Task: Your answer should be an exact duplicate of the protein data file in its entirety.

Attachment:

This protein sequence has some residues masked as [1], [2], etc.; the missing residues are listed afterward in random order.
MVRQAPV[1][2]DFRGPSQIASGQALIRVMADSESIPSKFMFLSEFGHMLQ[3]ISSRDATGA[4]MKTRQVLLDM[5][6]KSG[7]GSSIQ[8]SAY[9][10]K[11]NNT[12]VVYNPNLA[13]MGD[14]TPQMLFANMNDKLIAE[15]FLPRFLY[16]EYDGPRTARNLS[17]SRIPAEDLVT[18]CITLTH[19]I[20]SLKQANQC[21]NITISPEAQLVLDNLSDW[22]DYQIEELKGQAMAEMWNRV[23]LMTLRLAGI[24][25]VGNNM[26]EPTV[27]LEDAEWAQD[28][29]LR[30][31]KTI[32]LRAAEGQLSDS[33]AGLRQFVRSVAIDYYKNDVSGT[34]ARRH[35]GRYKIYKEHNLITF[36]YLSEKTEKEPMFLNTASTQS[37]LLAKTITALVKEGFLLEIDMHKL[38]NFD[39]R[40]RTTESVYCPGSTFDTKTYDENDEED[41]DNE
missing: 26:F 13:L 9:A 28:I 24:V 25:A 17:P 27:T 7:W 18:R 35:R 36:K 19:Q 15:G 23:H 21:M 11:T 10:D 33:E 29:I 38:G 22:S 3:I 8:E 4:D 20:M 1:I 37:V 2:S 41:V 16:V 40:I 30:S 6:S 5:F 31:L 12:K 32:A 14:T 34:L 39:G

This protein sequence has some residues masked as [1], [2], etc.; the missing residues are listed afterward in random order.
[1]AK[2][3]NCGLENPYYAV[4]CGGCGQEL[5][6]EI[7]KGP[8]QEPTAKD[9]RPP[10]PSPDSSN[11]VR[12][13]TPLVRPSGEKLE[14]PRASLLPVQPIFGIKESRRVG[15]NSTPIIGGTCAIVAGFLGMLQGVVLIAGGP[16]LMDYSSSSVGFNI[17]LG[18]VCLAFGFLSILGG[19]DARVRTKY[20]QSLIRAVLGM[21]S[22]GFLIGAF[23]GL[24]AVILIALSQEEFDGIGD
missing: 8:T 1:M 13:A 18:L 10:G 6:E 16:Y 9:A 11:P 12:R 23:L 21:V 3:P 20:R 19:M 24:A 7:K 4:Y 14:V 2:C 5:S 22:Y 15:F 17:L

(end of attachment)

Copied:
This protein sequence has some residues masked as [1], [2], etc.; the missing residues are listed afterward in random order.
MVRQAPV[1][2]DFRGPSQIASGQALIRVMADSESIPSKFMFLSEFGHMLQ[3]ISSRDATGA[4]MKTRQVLLDM[5][6]KSG[7]GSSIQ[8]SAY[9][10]K[11]NNT[12]VVYNPNLA[13]MGD[14]TPQMLFANMNDKLIAE[15]FLPRFLY[16]EYDGPRTARNLS[17]SRIPAEDLVT[18]CITLTH[19]I[20]SLKQANQC[21]NITISPEAQLVLDNLSDW[22]DYQIEELKGQAMAEMWNRV[23]LMTLRLAGI[24][25]VGNNM[26]EPTV[27]LEDAEWAQD[28][29]LR[30][31]KTI[32]LRAAEGQLSDS[33]AGLRQFVRSVAIDYYKNDVSGT[34]ARRH[35]GRYKIYKEHNLITF[36]YLSEKTEKEPMFLNTASTQS[37]LLAKTITALVKEGFLLEIDMHKL[38]NFD[39]R[40]RTTESVYCPGSTFDTKTYDENDEED[41]DNE
missing: 26:F 13:L 9:A 28:I 24:V 25:A 17:P 27:T 7:W 18:R 35:R 36:K 19:Q 15:G 23:H 21:M 11:T 10:D 33:E 29:I 38:G 22:S 3:I 8:E 4:D 20:M 1:I 37:V 2:S 41:V 16:V 40:I 30:S 6:S 5:F 31:L 12:K 32:A 14:T 34:L 39:G

This protein sequence has some residues masked as [1], [2], etc.; the missing residues are listed afterward in random order.
[1]AK[2][3]NCGLENPYYAV[4]CGGCGQEL[5][6]EI[7]KGP[8]QEPTAKD[9]RPP[10]PSPDSSN[11]VR[12][13]TPLVRPSGEKLE[14]PRASLLPVQPIFGIKESRRVG[15]NSTPIIGGTCAIVAGFLGMLQGVVLIAGGP[16]LMDYSSSSVGFNI[17]LG[18]VCLAFGFLSILGG[19]DARVRTKY[20]QSLIRAVLGM[21]S[22]GFLIGAF[23]GL[24]AVILIALSQEEFDGIGD
missing: 8:T 1:M 13:A 18:L 10:G 6:E 16:Y 9:A 11:P 12:R 23:L 21:V 3:P 20:R 19:M 24:A 7:K 4:Y 14:V 2:C 5:S 22:Y 15:F 17:L